The Page

the line became blurred

some time way back

between the page

and my life

I live the moments

I do

I finish

I accomplish

I do all life calls for

but it is on the page

and only on the page

where I am who I am

why do I hide

and is this me

if not, who am I to be?


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About John White

I've written off and on my entire life. It took years for me to finally take putting words together seriously. Now it's not, nor does it ever feel, like work. Writing daily has become habitual. No day is complete without words having appeared on the page.

Posted on August 19, 2015, in Poetry and tagged , , , . Bookmark the permalink. 74 Comments.

  1. It’s easier for me to be who I am on a page then it is in the physical sense
    It’s easier for me to deal with the reaction
    Then face to face
    Great piece John
    As always Sheldon

    • Thank you, Sheldon! πŸ™‚ I think of writing like I think of choosing to tell a problem to a stranger rather than to someone I know. It’s just easier somehow. Being yourself by writing is so much easier than letting the real you out there or at least it is for some of us. πŸ™‚

  2. Great way to blur the lines on the page and off! I think I feel a metaphor coming on. Hopefully it won’t be as stinky as my last. Loved this!

  3. Some days I am most true on the page as well. Lovely.

    • Thank you! πŸ™‚ Letting it all out there can be hard on or off the page but since poetry let’s us scream (according to a great quote from Bukowski) then we can use it to scream and let it out and release it before the pressure gets to be too much.

  4. I know exactly who you are. You are the one whose posts I look for when I start struggling with my own writings. We are from the same world except for the time gap. Jerry

    • Thank you, Jerry! πŸ™‚ Oh don’t let the time gap fool you. We likely are from the same world and who knows maybe the same place? At the very least it seems to me that we are capable of seeing some of the same shades of gray. πŸ™‚

      • Would those shades of gray be a not so subtle reference to my very gray hair? lol

        • LOL No but I’ve always thought gray was a distinguishing characteristic and it sure beats losing it all. πŸ˜‰

          • In my case ‘losing it all’ has nothing to do with the hair! By the way, my last post was one of my older works (1976 or 78) soon as I can learn how to separate the old stuff from the not so old I have 30-40 I’ll be sending out for perusal.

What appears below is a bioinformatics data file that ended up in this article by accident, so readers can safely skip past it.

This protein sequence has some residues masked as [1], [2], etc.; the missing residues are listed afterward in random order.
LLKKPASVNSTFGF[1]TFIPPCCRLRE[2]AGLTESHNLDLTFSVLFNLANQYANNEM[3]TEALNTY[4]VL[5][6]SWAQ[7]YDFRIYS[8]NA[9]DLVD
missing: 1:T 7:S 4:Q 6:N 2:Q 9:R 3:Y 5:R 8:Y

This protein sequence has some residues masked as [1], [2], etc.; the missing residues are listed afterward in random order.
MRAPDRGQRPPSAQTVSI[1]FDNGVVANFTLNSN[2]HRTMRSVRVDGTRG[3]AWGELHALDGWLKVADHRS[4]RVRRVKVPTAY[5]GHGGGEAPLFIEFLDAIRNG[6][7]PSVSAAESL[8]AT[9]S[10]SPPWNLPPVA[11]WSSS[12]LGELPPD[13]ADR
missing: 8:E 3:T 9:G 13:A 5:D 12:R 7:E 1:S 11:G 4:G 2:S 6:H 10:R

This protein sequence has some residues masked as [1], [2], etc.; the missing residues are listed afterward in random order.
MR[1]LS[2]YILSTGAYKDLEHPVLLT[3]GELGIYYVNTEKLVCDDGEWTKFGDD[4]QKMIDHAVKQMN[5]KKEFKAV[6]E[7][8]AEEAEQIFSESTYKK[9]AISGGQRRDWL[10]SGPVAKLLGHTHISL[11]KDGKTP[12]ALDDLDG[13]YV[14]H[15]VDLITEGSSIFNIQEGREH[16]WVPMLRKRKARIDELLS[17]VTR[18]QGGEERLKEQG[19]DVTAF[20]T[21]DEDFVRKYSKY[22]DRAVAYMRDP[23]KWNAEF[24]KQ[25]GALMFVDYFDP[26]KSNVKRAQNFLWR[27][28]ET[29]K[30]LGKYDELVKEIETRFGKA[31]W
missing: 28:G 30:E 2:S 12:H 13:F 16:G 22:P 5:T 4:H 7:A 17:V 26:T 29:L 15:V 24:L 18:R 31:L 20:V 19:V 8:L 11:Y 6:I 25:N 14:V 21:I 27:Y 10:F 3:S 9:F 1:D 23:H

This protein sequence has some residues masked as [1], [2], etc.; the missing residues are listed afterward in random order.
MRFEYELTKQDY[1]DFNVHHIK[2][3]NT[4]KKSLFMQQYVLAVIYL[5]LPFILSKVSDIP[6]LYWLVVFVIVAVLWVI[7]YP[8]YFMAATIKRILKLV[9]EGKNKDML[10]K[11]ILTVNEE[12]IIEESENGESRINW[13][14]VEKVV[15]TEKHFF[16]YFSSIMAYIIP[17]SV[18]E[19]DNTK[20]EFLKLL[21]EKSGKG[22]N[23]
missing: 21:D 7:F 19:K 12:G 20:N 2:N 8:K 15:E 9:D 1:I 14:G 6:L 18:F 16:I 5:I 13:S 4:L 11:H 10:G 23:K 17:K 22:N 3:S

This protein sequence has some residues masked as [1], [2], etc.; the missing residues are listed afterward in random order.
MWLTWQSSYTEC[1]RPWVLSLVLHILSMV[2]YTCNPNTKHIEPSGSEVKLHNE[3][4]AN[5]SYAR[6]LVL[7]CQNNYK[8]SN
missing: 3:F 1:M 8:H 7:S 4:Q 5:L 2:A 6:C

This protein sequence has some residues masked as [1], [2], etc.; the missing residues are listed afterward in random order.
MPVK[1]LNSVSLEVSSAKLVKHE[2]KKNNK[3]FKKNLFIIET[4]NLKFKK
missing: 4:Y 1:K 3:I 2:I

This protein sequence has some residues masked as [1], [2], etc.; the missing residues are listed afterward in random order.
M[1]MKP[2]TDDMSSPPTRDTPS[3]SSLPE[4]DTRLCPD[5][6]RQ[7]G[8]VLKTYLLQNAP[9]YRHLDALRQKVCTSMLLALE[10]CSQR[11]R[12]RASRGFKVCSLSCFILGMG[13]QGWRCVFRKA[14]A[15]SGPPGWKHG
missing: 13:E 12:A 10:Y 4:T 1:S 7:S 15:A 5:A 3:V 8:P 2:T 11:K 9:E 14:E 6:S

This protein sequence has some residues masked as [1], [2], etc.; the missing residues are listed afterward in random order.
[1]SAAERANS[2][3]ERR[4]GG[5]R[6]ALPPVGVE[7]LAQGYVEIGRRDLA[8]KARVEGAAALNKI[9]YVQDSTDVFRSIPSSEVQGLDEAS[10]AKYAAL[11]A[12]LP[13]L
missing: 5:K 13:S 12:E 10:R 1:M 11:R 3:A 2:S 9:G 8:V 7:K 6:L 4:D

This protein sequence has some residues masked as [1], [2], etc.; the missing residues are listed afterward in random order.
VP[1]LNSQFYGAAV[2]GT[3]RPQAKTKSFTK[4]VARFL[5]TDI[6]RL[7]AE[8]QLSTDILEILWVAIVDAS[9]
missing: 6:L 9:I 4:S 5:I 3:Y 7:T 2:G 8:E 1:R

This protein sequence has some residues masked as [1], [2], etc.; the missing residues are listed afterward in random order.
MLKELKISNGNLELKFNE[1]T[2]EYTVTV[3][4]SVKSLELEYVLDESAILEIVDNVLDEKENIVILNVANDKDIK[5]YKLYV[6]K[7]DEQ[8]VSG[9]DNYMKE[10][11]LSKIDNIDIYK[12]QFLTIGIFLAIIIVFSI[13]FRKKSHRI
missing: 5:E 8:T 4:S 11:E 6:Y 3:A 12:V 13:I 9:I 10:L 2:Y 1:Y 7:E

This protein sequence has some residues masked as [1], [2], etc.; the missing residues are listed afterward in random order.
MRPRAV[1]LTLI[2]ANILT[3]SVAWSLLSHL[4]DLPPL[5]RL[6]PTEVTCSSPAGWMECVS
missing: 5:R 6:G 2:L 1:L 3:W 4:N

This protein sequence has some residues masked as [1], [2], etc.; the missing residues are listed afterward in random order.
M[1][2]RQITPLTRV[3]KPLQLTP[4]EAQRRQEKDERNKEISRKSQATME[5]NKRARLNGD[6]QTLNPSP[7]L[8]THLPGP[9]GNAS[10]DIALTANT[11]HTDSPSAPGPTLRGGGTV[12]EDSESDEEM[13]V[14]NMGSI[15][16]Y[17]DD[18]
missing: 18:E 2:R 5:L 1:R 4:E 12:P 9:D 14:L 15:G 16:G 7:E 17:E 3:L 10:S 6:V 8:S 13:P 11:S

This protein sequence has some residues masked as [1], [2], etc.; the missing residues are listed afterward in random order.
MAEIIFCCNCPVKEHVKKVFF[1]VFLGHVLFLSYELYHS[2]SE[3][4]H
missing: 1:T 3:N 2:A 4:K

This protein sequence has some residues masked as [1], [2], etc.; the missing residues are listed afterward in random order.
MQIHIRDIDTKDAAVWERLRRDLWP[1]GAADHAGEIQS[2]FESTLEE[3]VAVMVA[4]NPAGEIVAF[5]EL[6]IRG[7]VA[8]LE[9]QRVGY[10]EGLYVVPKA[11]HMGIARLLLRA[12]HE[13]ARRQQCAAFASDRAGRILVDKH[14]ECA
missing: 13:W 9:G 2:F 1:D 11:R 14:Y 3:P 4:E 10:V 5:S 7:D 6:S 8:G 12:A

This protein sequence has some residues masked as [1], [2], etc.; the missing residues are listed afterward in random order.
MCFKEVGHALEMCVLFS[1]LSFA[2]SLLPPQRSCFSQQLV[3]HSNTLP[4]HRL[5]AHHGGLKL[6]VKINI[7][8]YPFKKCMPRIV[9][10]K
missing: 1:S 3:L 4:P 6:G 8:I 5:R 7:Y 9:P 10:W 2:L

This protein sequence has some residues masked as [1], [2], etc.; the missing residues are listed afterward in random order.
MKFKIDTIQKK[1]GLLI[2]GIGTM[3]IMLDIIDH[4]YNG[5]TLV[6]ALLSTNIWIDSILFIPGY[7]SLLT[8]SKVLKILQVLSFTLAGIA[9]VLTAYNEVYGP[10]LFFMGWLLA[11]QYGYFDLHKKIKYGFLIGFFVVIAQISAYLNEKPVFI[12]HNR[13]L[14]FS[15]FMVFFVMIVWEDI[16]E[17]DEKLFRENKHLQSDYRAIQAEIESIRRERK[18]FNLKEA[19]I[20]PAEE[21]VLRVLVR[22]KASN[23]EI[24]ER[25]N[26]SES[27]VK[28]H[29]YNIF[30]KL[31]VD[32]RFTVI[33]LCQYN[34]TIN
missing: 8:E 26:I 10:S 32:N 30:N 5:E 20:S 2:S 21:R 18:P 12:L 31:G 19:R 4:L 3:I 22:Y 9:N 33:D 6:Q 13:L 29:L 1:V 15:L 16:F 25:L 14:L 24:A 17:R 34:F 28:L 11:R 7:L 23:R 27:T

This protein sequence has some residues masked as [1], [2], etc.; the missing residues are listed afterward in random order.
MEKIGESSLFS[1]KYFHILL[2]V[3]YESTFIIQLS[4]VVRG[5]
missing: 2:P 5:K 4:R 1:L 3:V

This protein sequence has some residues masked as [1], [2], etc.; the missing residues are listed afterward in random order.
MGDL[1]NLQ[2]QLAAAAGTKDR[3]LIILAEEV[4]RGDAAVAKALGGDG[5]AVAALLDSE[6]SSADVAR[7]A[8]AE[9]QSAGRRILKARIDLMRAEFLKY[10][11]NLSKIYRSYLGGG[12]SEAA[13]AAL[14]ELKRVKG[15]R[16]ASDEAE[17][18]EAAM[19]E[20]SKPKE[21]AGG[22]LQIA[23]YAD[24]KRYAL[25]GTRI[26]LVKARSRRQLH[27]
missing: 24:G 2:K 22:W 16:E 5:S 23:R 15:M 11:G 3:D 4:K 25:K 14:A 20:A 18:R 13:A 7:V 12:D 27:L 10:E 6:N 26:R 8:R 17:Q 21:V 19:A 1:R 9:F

• Losing it all can have so many meanings. If it’s hair it’s not a major loss to me. πŸ™‚ Are you sending them out to magazines and journals?

              • not yet. I’ll blog them for a while. My daughter and I are planning to join forces and put a book together by the first of the year. We have access to publishing but we are in no hurry. I’m more interested in becoming comfortable sharing my efforts after so long away from the public eye, so to speak.

                • Blogging can be a great way to get your work out there. I’ve always had to set aside writing for both the blog and for any potential submissions I may send out. Since you’re wading back out there the blog gives you a chance to get wet without going through a lot of hassles but it also gets the ball rolling again toward an ultimate goal. All the best to you!

  5. I’m more “me”, more open, and less private on the page than elsewhere even though I have a larger audience. Perhaps because they are appreciative and less critical.

  6. Really lovely poem John…simple yet quite deep….thank you πŸ™‚
    Many times we can lose ourselves in the pages and forget what the reality is. However sometimes the pages help us find our way back to our inner selves which is indeed our true identity. It may even embolden us to reveal the depth of our being that we didn’t dare bring to light before. It is no surprise why journal writing is so therapeutic and beneficial in many ways to our mind, body and soul. This is one of the reasons I also write, it provides many forms of life therapy and revelation to me, while I strive to help others in the process. Keep them coming. πŸ™‚